Why do so many dog behaviour problems seem to come back a few weeks or months after a dog has been trained by an expert?
Dog guardians often blame themselves, when in reality, usually the training method is at fault. You see a lot of current dog training misses out on something extremely important, read on to see exactly what that is.
The Dog’s Beliefs
What is belief? It’s exactly what the dog has learned in his life so far. For example:
A low self-belief/confidence level.
A fear of something.
A fear of everything.
Think of resource guarding (as it’s a common dog behaviour problem). When a dog believes that he needs to be scared of losing his food because he has gone hungry before, his belief is deep set and focussed directly on his survival instinct.
If we then take away his food or resources, we are making that belief stronger. We might mask the response by threatening the dog or powerfully/physically overwhelming the animal but nonetheless (not only is this unfair and nasty) we are strengthening the underlying belief.
Making the Behaviour Stronger
So, as soon as the short term overwhelm has worn off, up pops the behaviour and it’s probably going to be worse than ever. Not because the dog is bad, but because his natural survival instinct is screaming at him to keep the resources or he may die. And now, because he has been stressed, scared and trust in his guardian is shaky too.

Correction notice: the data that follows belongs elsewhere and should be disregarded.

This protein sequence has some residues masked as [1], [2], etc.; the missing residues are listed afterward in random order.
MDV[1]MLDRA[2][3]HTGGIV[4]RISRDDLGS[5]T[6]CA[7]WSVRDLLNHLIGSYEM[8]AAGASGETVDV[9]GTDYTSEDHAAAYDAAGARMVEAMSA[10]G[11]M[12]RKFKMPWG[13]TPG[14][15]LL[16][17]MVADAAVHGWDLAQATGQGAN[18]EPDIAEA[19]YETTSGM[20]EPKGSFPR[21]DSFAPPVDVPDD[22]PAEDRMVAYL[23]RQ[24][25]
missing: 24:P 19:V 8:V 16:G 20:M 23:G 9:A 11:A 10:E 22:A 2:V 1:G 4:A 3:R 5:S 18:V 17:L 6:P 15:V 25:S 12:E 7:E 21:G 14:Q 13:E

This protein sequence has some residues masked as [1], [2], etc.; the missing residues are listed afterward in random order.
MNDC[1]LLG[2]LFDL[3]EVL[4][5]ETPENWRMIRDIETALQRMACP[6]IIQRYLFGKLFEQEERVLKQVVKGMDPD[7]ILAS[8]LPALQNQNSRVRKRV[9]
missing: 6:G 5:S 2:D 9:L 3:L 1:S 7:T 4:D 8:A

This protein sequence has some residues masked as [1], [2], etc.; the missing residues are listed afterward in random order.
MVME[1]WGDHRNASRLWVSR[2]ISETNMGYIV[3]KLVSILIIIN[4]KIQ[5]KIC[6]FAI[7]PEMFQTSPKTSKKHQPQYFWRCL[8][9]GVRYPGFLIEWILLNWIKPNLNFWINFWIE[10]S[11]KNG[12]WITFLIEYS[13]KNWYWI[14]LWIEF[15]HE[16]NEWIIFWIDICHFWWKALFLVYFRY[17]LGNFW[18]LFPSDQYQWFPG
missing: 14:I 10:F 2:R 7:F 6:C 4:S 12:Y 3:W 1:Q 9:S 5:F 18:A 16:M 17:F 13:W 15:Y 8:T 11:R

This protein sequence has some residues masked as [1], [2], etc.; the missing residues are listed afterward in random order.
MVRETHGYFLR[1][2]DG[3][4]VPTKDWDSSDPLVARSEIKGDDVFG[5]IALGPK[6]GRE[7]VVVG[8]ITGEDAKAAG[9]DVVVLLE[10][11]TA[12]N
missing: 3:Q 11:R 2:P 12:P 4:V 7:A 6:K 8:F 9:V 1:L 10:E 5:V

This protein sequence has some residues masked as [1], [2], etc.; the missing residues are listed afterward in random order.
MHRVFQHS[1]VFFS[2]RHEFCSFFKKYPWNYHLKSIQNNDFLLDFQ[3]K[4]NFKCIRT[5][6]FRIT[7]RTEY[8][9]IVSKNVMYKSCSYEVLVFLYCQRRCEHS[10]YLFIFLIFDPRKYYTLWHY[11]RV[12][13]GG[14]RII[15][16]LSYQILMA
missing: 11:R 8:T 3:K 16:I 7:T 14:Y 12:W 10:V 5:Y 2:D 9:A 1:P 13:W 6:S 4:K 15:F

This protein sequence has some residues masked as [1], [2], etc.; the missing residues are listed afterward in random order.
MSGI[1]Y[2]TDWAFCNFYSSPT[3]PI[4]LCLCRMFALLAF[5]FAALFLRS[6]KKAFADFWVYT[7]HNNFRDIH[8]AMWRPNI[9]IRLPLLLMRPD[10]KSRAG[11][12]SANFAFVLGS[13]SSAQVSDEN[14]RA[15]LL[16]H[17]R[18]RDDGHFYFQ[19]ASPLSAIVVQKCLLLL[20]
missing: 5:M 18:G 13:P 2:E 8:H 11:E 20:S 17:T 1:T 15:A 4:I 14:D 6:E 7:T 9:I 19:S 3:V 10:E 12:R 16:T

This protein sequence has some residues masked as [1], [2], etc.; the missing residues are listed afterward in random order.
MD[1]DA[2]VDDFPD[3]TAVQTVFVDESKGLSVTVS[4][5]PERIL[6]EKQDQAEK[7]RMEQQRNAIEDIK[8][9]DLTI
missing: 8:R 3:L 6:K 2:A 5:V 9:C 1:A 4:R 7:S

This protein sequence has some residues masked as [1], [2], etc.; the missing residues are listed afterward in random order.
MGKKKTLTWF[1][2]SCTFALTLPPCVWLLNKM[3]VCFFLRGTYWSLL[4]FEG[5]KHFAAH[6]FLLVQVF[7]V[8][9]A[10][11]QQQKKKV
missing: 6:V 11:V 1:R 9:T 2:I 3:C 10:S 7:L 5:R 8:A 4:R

We can do things very differently here and show the dog that resources are plentiful. Over time he will no longer feel threatened and happily share. Simply adding resources, with careful observation, can change the negative belief about resources to a positive one.
Belief Applies to EVERYTHING
This is true 100% of the time. If a dog believes that he must run aggressively towards other dogs or people (often a well-hidden fear reaction) then no amount of powerful training and hurtful devices will change the belief. They will just change the behaviour but even then only temporarily.
The dog will still feel scared. In fact, when a behaviour is squashed under a nasty collar or a trainer that he is scared of, the fear (the belief) actually gets worse. Not only is the treatment adding to the initial anxiety but the dog now has even less control when facing his fears.
When a dog’s fear is pushed back into the body and mind there has to be an outlet at some point. It might be a behaviour relapse or it could be much worse. This kind of scenario can easily lead to a dog that is labelled unpredictable, volatile or in a state of being shut down.
The fact that belief drives all behaviour is exactly why dog training must always focus on it.
Trainers and behaviour consultants must work with the dog, way beyond the simpler approach of behaviour change and well into the dog’s belief system. To do so will lead to lasting, positive and kind change for everyone involved.